Citizens, few things hit the spot better than a delicious potato soup – and the Germanic version is perhaps my favorite of all of them!
Potato soup is a soup of traditional German and Austrian cuisine. Its main ingredient – unsurprisingly – is potatoes, and if the consistency is relatively viscous it is called a stew.
There are a number of different recipes and the preparation is very different from region to region. The potatoes are cooked, possibly together with other vegetables such as carrots, celery and onions, in salted water or in broth.
In this case, the vegetables used are mainly seasonal. After the cooking process, the potatoes are pureed or mashed with a potato masher. Depending on the recipe, fried bacon cubes or fried onions and fresh parsley are added to the soup. As spices different are herbs and paprika and pepper used.
In some versions of potato soup, other additions include sausage, Vienna sausage, meatballs, black pudding, smoked sausage or other meat or meat preparations.
The version is ruthlessly authentic and is served at Chez TFD with Tyrolean speck!
Tyrolean Speck is a distinctively juniper-flavored ham originally from Tyrol, a historical region that since 1918 partially lies in Italy. Its origins at the intersection of two culinary worlds is reflected in its synthesis of salt-curing and smoking.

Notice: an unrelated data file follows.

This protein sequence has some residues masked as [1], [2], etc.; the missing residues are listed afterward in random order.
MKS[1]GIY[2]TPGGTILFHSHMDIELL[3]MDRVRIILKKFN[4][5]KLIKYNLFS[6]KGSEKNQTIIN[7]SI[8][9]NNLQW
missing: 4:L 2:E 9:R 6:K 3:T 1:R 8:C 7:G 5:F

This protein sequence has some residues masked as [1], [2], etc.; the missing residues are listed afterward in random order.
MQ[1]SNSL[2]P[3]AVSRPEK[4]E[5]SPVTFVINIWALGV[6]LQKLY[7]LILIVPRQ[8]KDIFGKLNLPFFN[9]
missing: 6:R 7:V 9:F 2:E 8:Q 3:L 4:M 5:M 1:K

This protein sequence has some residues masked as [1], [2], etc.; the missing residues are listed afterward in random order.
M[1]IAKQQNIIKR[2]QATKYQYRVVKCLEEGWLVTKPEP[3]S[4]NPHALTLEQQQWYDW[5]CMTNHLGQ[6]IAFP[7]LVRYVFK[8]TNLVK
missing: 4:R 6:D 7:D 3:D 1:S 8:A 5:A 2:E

The first historical mention of Tyrolean Speck was in the early 13th century when some of the current production techniques were already in use. Südtiroler Speck (Italian: Speck Alto Adige) is now a protected geographic designation with PGI status.
Like prosciutto and other hams and most German Speck, Tyrolean speck is made from the hind leg of the pig. It is deboned before curing.
A leg of pork is deboned and divided into large sections called “baffe”, and then cured in salt and one of various spice combinations, which may include garlic, bay leaves, juniper berries, nutmeg, and other spices, and then rested for a period of several weeks.
After this, the smoking process begins, Tyrolean Speck is cold-smoked slowly and intermittently for two or three hours a day for a period of roughly a week using woods such as beech at temperatures that never exceed 20°C (68°F). It is then matured for five months.
Citizens, I have every possible confidence you will devour this immediately upon making it! 😀
Battle on – The Generalissimo
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